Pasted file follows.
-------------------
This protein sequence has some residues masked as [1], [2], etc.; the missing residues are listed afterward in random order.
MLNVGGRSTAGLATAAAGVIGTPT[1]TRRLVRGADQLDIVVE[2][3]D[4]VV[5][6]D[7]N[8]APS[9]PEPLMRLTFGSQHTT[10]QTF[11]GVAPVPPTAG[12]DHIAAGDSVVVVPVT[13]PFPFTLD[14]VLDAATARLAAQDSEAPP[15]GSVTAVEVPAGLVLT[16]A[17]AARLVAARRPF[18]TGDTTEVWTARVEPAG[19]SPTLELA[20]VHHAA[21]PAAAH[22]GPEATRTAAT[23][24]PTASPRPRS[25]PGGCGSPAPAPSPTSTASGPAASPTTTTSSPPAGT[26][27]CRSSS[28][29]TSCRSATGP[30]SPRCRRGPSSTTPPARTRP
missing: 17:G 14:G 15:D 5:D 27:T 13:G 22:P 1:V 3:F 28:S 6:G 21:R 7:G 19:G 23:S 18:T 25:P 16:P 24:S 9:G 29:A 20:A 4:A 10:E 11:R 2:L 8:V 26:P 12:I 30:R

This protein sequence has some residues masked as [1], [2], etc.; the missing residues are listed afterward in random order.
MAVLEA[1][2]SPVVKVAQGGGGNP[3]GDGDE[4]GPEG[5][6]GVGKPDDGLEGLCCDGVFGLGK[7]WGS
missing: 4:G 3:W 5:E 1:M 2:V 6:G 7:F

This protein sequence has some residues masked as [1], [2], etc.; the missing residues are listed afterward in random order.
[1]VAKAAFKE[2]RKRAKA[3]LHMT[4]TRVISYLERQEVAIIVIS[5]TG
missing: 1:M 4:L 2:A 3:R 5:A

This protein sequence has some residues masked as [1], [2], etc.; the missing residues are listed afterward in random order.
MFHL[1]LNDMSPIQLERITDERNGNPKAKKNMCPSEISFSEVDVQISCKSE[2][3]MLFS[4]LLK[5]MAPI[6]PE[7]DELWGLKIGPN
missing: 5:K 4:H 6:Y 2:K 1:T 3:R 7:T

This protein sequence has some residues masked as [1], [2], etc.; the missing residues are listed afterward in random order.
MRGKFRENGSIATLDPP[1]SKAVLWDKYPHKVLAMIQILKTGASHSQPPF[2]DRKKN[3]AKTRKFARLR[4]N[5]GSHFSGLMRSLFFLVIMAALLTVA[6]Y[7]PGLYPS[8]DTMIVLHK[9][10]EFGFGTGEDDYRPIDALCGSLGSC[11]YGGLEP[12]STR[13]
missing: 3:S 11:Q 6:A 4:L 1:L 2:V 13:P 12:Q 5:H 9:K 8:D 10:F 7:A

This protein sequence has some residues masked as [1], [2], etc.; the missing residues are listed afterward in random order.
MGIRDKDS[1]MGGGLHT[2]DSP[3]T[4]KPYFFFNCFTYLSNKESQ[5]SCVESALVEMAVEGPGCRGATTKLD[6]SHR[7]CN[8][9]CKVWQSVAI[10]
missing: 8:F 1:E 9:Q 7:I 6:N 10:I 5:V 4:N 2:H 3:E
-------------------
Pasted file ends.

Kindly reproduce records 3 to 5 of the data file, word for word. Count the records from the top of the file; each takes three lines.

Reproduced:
This protein sequence has some residues masked as [1], [2], etc.; the missing residues are listed afterward in random order.
[1]VAKAAFKE[2]RKRAKA[3]LHMT[4]TRVISYLERQEVAIIVIS[5]TG
missing: 1:M 4:L 2:A 3:R 5:A

This protein sequence has some residues masked as [1], [2], etc.; the missing residues are listed afterward in random order.
MFHL[1]LNDMSPIQLERITDERNGNPKAKKNMCPSEISFSEVDVQISCKSE[2][3]MLFS[4]LLK[5]MAPI[6]PE[7]DELWGLKIGPN
missing: 5:K 4:H 6:Y 2:K 1:T 3:R 7:T

This protein sequence has some residues masked as [1], [2], etc.; the missing residues are listed afterward in random order.
MRGKFRENGSIATLDPP[1]SKAVLWDKYPHKVLAMIQILKTGASHSQPPF[2]DRKKN[3]AKTRKFARLR[4]N[5]GSHFSGLMRSLFFLVIMAALLTVA[6]Y[7]PGLYPS[8]DTMIVLHK[9][10]EFGFGTGEDDYRPIDALCGSLGSC[11]YGGLEP[12]STR[13]
missing: 3:S 11:Q 6:A 4:L 1:L 2:V 13:P 12:Q 5:H 9:K 8:D 10:F 7:A